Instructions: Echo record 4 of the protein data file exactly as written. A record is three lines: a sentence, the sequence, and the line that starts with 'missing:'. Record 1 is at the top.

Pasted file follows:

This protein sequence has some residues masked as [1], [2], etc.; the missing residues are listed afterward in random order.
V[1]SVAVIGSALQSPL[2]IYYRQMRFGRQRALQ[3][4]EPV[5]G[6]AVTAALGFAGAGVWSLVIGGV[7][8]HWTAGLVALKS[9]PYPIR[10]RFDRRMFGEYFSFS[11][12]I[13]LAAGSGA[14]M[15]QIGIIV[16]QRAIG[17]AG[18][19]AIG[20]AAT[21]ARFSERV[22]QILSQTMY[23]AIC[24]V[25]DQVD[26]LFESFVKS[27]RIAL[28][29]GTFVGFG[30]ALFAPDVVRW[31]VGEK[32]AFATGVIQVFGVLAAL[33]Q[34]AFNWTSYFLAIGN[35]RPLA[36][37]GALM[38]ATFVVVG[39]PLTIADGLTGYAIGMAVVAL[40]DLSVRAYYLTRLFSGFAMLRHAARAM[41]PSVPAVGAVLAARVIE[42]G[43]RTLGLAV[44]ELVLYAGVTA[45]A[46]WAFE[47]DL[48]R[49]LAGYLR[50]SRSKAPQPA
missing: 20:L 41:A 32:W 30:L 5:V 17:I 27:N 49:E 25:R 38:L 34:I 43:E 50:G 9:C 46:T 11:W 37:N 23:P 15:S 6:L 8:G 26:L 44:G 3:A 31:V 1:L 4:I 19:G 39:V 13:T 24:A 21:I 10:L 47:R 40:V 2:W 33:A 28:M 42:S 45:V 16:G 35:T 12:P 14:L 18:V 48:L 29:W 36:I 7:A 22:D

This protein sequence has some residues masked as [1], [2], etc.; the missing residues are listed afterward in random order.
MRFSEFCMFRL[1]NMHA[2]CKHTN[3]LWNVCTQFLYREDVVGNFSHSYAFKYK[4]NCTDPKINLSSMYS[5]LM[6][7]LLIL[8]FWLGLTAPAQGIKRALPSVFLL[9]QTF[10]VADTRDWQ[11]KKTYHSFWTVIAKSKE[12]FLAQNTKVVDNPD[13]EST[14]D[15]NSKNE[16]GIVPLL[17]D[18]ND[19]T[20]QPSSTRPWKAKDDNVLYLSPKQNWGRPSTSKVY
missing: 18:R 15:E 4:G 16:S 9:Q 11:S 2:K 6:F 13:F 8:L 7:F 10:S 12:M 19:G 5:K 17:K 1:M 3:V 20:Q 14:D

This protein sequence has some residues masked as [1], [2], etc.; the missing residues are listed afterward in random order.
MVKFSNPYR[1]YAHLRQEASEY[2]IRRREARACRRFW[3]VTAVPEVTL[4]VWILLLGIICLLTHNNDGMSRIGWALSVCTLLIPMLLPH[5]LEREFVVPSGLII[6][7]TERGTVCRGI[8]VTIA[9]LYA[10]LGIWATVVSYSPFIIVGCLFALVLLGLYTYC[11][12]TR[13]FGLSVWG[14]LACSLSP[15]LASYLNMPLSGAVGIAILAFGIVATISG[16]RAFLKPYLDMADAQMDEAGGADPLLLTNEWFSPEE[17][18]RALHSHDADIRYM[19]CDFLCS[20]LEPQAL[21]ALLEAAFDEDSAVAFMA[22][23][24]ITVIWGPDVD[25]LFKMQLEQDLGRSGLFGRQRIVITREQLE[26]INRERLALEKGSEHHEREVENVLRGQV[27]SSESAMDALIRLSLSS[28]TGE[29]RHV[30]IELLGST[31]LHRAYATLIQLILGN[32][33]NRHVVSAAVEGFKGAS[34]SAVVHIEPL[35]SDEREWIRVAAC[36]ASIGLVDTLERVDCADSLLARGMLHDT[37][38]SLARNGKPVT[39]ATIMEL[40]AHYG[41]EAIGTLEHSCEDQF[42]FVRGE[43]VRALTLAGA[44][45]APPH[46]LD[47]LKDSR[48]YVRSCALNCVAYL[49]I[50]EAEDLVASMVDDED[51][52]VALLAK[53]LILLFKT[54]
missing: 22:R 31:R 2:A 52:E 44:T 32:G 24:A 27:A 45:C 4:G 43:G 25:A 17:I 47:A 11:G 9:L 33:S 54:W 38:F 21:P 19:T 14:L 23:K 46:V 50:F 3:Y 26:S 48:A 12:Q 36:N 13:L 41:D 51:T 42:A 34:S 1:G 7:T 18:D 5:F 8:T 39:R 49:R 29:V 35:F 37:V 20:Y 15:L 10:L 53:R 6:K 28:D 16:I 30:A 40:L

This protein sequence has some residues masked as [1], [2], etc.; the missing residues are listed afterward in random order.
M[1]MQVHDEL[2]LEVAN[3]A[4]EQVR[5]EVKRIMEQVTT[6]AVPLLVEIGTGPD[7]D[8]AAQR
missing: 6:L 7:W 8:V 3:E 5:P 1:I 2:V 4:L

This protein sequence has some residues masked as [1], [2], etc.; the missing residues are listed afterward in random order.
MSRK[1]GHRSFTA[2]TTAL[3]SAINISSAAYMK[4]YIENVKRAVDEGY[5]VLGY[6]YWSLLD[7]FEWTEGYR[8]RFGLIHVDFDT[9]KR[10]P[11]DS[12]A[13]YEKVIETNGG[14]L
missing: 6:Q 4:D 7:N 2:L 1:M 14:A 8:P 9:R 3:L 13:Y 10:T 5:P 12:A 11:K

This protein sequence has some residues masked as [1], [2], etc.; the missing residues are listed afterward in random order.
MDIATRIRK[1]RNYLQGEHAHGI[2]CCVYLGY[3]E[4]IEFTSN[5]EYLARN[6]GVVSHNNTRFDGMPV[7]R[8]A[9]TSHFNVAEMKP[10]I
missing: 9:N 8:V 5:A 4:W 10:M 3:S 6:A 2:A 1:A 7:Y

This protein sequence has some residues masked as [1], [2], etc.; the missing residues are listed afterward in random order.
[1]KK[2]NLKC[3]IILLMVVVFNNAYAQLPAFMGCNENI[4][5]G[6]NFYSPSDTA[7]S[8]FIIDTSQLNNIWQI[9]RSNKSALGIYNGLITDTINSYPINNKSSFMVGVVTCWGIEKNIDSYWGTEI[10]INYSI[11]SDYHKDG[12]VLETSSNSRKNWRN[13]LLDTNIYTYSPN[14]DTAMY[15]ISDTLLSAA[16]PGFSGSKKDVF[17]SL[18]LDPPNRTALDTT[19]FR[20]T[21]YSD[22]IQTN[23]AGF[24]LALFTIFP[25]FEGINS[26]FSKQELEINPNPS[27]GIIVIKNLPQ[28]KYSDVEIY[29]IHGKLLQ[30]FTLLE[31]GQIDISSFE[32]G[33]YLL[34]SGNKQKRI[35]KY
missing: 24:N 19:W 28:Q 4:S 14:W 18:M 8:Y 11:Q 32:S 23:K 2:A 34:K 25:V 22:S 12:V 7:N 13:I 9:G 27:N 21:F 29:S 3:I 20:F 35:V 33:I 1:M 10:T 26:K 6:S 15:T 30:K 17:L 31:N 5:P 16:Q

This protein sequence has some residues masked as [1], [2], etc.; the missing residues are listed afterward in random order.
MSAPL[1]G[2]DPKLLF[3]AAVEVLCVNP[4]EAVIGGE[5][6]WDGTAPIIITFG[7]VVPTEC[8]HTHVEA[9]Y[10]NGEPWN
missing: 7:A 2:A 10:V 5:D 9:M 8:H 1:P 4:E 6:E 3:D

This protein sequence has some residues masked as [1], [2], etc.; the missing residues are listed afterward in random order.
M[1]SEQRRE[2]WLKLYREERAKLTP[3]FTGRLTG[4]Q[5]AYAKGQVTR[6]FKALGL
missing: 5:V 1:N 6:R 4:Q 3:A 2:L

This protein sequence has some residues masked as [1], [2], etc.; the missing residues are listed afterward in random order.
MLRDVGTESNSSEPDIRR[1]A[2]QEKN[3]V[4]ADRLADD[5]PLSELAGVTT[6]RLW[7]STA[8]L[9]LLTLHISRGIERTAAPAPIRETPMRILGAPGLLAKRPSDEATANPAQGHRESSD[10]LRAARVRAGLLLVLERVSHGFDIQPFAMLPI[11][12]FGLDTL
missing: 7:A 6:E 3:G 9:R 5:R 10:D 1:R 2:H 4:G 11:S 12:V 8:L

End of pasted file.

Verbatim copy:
This protein sequence has some residues masked as [1], [2], etc.; the missing residues are listed afterward in random order.
M[1]MQVHDEL[2]LEVAN[3]A[4]EQVR[5]EVKRIMEQVTT[6]AVPLLVEIGTGPD[7]D[8]AAQR
missing: 6:L 7:W 8:V 3:E 5:P 1:I 2:V 4:L